Task Force is One Piece in Salmon Puzzle

Shaylon Cochran

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     The creation of a task force last week by the state Board of Fisheries is a step toward finding solutions to the problems that plagued the 2012 fishing season, but local fishermen still have questions.

     The announcement last week of a task force made up of fishermen from several user groups was welcome news to commercial and sports fishers alike, as a first step in managing salmon fisheries during times of low king salmon abundance.

     “As a community, we need to figure out how are we going to deal with it on our end,” said Ricky Gease, Executive Director of the Kenai River Sports Fishing Association.  

     He said the patterns we’ve observed over the past few years are evidence of a new dynamic.

     “Within our fisheries here, I think it’s incumbent upon us to take up the challenge and to figure out can we get some paired step-down measures so that both the in river and the set net fishery can continue fishing.”

     The task force will be comprised of eight members: three Upper Subdistrict set gillnet fishers, one drift gillnet fisher, two sports fishers, one sports guide and a personal use fisher.  Those members will be chosen by the two chairs of the task force, Vince Webster of King Salmon and Tom Kluberton of Talkeetna.

     “It’s kind of hard to consider how beneficial this is going to be to us,” said Paul Shadura, a commercial setnetter and spokesperson for the Kenai Peninsula Fishermen’s Association.

     "We’re still considering what representatives will be chosen to be on this task force and that in itself could be the recipe for either beneficial ideas coming out or things remaining as they are,” he said.

     Everyone who has been affected by the management policies currently in place have called for a better system of enumerating king salmon, because accurate data will ostensibly lead to the most equitable management plan.  The transition to a new SONAR counter and how those numbers stack up against history is a concern for Shadura.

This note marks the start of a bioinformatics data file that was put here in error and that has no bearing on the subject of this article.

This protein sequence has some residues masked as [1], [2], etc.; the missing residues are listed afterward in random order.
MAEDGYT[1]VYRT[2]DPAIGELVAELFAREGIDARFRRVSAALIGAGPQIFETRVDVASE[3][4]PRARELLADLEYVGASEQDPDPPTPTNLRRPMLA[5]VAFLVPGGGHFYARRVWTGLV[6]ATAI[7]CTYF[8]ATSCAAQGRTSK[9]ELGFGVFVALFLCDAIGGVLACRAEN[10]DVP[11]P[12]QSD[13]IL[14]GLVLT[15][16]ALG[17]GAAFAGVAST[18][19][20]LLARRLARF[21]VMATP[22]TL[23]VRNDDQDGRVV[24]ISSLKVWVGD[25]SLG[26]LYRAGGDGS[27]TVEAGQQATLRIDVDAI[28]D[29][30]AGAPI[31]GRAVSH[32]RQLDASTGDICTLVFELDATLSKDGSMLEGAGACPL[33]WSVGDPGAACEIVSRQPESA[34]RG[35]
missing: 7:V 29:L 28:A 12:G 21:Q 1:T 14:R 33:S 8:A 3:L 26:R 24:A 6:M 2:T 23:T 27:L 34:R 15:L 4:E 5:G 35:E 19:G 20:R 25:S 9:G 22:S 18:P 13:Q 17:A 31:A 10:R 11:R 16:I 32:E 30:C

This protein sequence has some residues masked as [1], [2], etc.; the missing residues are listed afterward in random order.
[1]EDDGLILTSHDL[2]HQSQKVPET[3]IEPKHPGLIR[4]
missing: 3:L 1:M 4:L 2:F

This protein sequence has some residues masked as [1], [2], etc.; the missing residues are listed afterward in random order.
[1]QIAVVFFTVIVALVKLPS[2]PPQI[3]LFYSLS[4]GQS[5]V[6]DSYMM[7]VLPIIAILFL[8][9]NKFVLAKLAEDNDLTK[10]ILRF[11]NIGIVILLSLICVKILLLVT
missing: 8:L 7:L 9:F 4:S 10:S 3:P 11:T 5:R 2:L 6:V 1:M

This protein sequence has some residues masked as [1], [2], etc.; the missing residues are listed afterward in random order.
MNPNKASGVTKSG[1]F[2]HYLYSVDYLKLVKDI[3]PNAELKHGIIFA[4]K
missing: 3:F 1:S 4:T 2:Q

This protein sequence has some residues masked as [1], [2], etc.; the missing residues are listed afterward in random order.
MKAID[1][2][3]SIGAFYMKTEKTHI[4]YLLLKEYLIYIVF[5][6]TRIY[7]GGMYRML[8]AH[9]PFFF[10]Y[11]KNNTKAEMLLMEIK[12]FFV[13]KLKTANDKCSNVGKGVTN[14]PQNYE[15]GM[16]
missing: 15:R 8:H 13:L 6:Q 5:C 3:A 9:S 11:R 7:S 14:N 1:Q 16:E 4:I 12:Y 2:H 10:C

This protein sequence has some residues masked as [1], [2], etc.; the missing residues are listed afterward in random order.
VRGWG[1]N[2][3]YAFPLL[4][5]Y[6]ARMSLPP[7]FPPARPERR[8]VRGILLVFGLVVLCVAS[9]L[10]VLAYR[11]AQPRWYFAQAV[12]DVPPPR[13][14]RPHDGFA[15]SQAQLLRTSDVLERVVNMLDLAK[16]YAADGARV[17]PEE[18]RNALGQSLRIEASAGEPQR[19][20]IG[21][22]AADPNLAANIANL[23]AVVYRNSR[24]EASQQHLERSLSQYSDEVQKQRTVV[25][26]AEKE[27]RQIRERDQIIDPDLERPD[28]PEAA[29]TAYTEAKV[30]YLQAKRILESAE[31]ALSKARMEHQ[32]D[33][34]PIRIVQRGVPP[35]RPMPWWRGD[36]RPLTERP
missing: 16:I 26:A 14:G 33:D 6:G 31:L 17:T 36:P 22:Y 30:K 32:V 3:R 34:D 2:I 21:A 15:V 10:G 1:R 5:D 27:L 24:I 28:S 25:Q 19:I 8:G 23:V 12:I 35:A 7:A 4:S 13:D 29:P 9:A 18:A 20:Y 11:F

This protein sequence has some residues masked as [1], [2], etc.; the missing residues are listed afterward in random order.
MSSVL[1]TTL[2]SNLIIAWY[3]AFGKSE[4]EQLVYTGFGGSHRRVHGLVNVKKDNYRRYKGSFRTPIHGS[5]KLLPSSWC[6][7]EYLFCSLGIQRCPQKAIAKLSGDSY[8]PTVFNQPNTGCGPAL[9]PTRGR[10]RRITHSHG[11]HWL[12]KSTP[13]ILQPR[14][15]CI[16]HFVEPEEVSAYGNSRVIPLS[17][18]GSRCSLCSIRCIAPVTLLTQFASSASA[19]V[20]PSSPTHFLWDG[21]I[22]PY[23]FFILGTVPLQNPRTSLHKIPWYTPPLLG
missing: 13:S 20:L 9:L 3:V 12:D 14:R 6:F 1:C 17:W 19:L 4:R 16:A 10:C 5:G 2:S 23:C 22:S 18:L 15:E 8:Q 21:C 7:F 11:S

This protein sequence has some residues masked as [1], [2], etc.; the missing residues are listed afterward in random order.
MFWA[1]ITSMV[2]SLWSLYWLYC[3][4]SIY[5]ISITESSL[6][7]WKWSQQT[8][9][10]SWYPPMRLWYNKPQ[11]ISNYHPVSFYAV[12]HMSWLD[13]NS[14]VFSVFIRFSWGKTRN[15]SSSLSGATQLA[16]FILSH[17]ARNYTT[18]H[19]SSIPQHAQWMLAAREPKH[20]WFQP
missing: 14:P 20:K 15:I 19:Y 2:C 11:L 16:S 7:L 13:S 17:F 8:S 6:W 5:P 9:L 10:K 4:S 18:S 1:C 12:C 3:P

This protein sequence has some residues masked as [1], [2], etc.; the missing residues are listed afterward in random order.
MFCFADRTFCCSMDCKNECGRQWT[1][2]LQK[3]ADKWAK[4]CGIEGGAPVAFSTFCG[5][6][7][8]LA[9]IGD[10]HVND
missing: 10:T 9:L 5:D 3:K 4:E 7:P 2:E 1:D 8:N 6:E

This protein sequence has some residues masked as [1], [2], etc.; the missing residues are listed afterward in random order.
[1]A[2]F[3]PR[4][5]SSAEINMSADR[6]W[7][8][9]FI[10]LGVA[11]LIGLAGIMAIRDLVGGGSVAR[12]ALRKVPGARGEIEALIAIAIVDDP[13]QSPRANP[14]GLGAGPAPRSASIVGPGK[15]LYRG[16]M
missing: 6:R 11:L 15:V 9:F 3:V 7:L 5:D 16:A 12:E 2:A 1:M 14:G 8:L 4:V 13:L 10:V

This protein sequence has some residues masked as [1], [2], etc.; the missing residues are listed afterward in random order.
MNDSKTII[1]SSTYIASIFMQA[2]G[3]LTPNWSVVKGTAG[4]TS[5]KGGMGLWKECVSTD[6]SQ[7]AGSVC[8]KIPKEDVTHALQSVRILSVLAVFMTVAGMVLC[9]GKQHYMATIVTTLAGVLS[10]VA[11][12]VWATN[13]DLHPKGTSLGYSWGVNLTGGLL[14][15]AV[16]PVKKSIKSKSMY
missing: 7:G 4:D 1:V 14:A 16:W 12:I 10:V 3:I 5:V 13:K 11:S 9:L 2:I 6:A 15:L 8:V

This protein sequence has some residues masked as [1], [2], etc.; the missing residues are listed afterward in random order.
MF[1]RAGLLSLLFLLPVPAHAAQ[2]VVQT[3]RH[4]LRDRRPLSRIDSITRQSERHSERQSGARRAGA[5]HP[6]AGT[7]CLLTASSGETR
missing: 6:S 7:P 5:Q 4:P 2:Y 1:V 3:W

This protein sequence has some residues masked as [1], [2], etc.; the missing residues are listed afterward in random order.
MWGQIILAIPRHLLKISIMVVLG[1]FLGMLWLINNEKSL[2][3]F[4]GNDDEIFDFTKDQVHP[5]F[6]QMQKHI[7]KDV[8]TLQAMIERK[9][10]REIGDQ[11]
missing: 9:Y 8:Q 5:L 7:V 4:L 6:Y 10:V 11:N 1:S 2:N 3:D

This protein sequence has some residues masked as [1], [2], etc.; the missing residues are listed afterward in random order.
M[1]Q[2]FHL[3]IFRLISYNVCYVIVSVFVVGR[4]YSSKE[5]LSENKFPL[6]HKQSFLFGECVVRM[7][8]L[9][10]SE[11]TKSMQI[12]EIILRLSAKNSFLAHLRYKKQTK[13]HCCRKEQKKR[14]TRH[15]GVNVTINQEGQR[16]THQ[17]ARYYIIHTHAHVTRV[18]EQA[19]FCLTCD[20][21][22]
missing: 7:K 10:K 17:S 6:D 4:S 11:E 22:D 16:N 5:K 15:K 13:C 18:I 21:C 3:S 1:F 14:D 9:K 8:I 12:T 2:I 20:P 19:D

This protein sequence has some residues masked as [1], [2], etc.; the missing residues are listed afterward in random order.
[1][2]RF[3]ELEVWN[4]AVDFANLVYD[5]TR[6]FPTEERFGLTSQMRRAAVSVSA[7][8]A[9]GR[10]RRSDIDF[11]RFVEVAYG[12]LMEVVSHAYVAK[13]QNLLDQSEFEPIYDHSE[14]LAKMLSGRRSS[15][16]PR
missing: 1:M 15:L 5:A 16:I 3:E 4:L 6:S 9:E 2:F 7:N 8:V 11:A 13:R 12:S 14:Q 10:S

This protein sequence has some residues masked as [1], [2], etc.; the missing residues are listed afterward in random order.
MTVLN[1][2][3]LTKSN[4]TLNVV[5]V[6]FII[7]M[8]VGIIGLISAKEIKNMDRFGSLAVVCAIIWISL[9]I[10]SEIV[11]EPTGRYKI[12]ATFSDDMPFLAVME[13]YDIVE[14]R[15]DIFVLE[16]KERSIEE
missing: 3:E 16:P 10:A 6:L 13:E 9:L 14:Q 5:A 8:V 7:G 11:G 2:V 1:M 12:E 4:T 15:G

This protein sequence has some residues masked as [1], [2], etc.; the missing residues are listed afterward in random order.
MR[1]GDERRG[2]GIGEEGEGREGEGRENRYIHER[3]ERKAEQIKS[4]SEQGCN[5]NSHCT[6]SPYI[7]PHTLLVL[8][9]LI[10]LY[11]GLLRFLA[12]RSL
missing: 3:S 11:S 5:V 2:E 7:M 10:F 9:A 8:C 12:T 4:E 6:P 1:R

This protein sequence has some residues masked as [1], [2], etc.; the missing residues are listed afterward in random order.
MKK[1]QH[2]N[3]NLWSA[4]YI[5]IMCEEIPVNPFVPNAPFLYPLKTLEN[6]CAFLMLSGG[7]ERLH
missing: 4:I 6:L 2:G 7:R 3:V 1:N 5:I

“We’re waiting for the department (of Fish and Game) to come with a post-season analysis of how many kings actually spawned from the late run in the Kenai River; we have no idea what that is,” Shadura said.

     “Until we know what that is, we really don’t know how to design our conservation plans,” he said.

     Of course, most of the problems faced by sports and commercial fishers would be greatly reduced if sockeyes and kings could be effectively separated, bringing equipment changes into the conversation.

     “I do think there’s something to maybe what others are trying to do out there in terms of maybe reconfiguring setnets so that they can harvest sockeyes and allow kings to pass through,” Gease said.

     For Shadura, gear selection is based on what works.

     “Would traps work to exclude kings, I think it’s very possible that we could have that tool,” he said.  ”But as for smaller traps or other things like changes in the size of the gear; I think that the reason that we’re fishing this type of gear for so long is because it’s been effective."

     The task force is scheduled to meet for the first time in mid-November in Kenai and should have its recommendations for changes to the management plan drafted in time for the statewide fish meeting in March.

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